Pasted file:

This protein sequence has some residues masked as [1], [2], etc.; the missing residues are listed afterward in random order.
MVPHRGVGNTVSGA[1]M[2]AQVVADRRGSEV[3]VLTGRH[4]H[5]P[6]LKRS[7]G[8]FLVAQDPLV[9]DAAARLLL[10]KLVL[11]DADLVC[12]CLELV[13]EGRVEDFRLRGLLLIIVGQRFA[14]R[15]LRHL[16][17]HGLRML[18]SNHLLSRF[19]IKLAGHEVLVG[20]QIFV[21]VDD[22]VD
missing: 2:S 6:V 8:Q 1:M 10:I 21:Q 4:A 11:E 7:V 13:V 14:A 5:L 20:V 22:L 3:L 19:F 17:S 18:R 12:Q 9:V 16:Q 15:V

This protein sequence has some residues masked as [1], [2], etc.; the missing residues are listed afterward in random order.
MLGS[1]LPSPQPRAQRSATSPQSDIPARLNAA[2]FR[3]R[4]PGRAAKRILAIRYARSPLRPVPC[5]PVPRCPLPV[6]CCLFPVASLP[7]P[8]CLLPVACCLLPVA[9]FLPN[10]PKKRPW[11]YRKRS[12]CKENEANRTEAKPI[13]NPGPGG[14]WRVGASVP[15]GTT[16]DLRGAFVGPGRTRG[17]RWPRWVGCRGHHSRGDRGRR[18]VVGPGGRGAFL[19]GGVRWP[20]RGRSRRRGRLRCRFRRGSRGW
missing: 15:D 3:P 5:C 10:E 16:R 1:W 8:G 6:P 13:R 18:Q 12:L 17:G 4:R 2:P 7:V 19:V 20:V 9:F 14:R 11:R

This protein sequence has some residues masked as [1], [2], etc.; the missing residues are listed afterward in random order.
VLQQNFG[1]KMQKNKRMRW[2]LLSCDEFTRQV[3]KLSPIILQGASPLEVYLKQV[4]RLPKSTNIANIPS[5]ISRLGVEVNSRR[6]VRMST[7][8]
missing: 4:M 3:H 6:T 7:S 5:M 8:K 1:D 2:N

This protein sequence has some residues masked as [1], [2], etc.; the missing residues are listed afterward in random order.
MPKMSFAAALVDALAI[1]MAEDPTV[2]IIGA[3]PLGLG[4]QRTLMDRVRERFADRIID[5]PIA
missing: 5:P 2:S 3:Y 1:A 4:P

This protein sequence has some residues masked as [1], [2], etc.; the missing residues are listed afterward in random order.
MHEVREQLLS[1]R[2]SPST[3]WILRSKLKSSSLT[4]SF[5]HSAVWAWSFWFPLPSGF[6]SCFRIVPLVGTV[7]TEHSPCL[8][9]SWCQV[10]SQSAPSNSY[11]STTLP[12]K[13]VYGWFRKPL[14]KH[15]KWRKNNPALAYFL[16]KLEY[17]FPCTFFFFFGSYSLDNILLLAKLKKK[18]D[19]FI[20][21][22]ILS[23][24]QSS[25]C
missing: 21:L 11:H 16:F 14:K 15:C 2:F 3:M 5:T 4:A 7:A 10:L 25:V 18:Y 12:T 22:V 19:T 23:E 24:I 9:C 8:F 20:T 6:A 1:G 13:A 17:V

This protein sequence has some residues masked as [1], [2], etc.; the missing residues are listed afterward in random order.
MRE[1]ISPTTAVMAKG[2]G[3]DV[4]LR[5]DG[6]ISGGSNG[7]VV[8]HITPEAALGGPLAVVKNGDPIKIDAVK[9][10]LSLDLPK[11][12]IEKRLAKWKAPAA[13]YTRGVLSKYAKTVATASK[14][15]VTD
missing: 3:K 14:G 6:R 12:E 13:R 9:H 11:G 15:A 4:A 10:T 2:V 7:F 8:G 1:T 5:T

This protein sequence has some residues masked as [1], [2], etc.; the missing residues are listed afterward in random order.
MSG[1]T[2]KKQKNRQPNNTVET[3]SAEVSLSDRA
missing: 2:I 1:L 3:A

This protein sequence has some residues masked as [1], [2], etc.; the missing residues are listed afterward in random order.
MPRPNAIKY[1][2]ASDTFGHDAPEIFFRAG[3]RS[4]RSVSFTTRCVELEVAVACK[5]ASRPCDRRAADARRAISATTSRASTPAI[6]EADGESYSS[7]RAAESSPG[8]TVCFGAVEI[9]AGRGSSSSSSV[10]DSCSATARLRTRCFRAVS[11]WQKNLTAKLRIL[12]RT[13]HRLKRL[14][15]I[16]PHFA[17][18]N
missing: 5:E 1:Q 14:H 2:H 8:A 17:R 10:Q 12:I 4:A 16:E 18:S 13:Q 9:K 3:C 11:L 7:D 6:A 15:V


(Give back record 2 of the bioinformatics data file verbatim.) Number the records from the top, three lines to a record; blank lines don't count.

This protein sequence has some residues masked as [1], [2], etc.; the missing residues are listed afterward in random order.
MLGS[1]LPSPQPRAQRSATSPQSDIPARLNAA[2]FR[3]R[4]PGRAAKRILAIRYARSPLRPVPC[5]PVPRCPLPV[6]CCLFPVASLP[7]P[8]CLLPVACCLLPVA[9]FLPN[10]PKKRPW[11]YRKRS[12]CKENEANRTEAKPI[13]NPGPGG[14]WRVGASVP[15]GTT[16]DLRGAFVGPGRTRG[17]RWPRWVGCRGHHSRGDRGRR[18]VVGPGGRGAFL[19]GGVRWP[20]RGRSRRRGRLRCRFRRGSRGW
missing: 15:D 3:P 5:C 10:E 16:R 1:W 8:G 6:P 13:R 18:Q 12:L 17:G 4:R 2:P 7:V 19:V 20:V 9:F 14:R 11:R